4 Simple Ways to Have an Amazing Cesarean Birth

Doulas in Kansas City

I'm sure you've noticed it. You can't get on Pinterest or Facebook groups without seeing them. 

You know, the blogs and articles about how to have a successful vaginal birth?

"How I shortened my labor time by half", "Do these things to avoid a C-section", "How to have a successful birth" etc etc etc. 

Sure, these sound appealing to many expectant moms. But not all! If you're reading this, you may be one of those expectant moms who find those kinds of posts insensitive. Those people don't know you, nor do they know your reasons for needing (or evening wanting!) a Cesarean birth! 

Regardless of why you're having a cesarean, people of the internet are going to make sure that you know that they disapprove. But you know what? You are doing what is best for you and your baby (or babies, you wonderful twin moms, you!). There is no reason why a cesarean birth has to be the considered the "worse care scenario" while an unmedicated vaginal birth is the Holy Grail of birth.

Every mother is different; Every baby is different; Every birth is different!

Yes, recovery from a cesarean birth may be more difficult. But that doesn't mean that it's impossible. You just grew a human being with your body - not a lot of things are impossible at this point. You can rock your cesarean like no other!

So here I have for you a few tips in making sure you have the best cesarean birth that you can!

1. Take care of your body before you get pregnant.

I know, if you're already pregnant this is a tough one. But that's okay, you can start now. I'm not talking about crazy diets or crossfit workouts. I'm talking about making sure you're fueling your body with good food, staying active (walking for at least 15 minutes per day), getting quality sleep and staying hydrated. This is a good rule to follow no matter what kind of birth you're aiming for and even if you're not planning on getting pregnant at all! However, if you know that a cesarean is likely, taking care of your body now will help your recovery time go so much smoother!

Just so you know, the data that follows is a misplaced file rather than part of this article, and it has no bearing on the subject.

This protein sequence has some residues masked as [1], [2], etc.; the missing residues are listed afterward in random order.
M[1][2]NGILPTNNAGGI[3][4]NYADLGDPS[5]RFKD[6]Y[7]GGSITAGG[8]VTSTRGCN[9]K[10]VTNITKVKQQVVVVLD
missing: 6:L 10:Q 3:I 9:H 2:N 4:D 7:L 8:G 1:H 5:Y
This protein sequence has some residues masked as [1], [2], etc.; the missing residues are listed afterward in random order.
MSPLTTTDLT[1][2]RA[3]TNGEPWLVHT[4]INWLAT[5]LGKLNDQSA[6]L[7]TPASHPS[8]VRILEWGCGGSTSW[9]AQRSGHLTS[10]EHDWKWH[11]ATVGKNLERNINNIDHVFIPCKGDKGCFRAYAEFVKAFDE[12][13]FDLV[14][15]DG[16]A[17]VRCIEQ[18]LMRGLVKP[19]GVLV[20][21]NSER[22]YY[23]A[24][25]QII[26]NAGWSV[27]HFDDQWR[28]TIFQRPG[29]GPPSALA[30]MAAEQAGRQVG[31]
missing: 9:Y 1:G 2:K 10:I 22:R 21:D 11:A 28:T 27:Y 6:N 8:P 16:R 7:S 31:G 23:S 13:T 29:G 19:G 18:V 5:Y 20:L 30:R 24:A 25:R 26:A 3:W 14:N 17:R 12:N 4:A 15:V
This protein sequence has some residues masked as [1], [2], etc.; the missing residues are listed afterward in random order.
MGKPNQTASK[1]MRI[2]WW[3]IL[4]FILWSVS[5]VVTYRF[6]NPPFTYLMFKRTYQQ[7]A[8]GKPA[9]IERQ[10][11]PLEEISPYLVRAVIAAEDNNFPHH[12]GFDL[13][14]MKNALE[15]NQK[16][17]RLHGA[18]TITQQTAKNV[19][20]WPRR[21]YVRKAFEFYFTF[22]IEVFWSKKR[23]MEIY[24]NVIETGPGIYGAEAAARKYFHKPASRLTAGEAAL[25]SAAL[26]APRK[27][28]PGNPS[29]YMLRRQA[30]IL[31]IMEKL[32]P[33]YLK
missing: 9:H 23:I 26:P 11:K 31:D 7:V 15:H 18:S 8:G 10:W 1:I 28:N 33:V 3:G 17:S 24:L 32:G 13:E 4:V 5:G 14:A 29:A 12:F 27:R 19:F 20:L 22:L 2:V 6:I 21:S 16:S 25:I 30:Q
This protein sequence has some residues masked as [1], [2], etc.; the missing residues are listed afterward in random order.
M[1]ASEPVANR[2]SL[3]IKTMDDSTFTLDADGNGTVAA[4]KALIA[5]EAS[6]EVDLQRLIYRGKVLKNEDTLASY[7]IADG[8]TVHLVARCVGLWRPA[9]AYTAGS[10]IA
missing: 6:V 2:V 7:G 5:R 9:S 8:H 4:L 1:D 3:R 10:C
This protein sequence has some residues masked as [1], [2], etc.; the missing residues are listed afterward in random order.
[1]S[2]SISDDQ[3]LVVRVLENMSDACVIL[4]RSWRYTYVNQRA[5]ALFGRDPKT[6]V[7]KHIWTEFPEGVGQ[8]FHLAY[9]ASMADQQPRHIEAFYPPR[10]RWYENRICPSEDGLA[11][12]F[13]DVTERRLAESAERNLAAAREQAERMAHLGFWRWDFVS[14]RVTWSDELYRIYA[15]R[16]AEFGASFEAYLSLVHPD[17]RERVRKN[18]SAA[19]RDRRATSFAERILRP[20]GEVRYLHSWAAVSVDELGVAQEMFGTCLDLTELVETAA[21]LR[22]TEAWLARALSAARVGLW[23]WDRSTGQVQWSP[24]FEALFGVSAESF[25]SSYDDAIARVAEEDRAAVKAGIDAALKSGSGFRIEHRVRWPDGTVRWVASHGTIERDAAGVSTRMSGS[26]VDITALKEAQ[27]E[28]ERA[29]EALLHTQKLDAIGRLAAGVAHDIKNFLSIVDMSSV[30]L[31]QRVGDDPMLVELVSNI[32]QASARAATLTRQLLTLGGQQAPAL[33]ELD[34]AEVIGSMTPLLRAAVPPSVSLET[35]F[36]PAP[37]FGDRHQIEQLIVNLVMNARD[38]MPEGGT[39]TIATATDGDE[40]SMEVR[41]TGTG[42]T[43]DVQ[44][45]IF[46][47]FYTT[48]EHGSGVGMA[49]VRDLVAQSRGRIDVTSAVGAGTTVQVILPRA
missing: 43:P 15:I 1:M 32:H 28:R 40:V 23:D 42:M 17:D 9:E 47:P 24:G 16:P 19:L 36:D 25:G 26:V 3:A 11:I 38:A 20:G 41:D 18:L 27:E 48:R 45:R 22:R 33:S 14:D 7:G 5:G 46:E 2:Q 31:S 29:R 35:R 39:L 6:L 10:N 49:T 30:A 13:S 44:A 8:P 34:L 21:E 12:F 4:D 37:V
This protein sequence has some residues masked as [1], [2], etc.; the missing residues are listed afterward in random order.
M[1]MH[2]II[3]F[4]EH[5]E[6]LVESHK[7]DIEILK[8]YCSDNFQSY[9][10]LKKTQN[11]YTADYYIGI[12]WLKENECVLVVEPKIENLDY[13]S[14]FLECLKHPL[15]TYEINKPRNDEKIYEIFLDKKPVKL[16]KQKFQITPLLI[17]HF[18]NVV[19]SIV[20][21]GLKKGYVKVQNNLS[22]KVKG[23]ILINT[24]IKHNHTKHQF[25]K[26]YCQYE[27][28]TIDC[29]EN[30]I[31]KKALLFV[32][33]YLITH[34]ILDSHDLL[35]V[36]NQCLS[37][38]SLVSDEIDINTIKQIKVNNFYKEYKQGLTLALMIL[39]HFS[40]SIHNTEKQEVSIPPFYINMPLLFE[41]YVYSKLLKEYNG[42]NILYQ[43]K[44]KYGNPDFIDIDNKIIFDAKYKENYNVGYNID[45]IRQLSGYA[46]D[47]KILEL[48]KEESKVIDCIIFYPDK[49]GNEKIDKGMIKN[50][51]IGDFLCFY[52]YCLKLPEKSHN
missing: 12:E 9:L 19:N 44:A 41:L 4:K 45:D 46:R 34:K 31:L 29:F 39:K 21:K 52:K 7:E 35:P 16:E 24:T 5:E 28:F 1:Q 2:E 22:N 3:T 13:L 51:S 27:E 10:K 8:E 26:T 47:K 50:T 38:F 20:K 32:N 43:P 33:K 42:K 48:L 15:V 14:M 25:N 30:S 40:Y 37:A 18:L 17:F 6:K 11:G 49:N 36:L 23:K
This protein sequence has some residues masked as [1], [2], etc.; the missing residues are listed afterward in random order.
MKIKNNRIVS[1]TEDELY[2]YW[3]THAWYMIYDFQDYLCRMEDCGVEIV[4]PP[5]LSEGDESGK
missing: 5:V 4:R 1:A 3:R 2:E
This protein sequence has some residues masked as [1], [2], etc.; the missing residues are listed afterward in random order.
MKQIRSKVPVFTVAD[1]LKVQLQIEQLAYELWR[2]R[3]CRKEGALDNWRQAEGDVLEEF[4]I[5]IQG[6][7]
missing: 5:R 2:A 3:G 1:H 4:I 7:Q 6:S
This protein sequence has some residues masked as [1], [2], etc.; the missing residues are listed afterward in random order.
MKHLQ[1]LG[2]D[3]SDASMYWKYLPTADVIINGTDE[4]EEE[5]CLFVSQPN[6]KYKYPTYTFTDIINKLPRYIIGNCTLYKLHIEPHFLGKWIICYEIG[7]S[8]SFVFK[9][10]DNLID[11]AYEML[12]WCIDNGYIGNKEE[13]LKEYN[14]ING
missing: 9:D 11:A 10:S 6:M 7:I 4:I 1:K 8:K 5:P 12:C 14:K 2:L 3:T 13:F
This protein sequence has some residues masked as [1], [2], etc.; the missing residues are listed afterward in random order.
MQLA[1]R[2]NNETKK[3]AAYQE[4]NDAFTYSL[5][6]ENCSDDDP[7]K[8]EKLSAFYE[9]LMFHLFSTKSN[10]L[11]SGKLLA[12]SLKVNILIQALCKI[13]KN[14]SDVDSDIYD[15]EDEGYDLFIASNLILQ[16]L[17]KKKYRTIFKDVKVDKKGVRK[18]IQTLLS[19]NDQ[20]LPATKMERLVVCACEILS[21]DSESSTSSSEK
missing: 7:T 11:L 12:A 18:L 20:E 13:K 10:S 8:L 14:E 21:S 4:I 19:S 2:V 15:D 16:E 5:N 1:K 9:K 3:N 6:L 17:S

2. See a chiropractor during pregnancy.

Nope, it's not just for hippies and old men! Chiropractic care during pregnancy is the most magical of things and can make some serious discomfort go away. It's not just for women wanting an unmedicated vaginal delivery either. Chiropractic care is for everyone. (Side note: Even babies can get adjusted! If the reason you're having a cesarean birth is because your baby is breech, taking your baby to a chiropractor early on is very beneficial!)

Most, if not all, chiropractors are trained extensively in treating pregnant women, but my recommendation is to find one that is Webster technique certified.

3. Have open and honest discussion with your OB about any fears or questions you have.

Yes, I'm telling you to talk to your doctor. I will never tell a pregnant person to not talk to their doctor. If you were planning on having a surgery on any other part of your body, you'd be having aaaallllll of the discussions. But this is your uterus we're talking about! If you have questions, ask them! If you have concerns, express them! If you want to know all of your options, explore them! Your OB is there to keep you and your baby safe and is the best resource you have available to you.

4. Hire a supportive and unbiased doula

I know, I know - shameless plug. But it's true! Doulas make birth better. Doulas aren't just for the home-birthers. Yes, we support home-birth but many of us also support cesarean birth! The purpose of having a doula is to have emotional, physical and educational support - what parts of that are not needed for a cesarean? A trained and compassionate doula can make this process so much better for everyone! But what is even more valuable than having a labor doula? Having a postpartum doula come to your home and help you for those first few weeks after you get home. 


You can have a wonderful cesarean birth! It's all in the planning and having a team around you that is supportive in preparing for your birth, during your time at the hospital and then once you get home.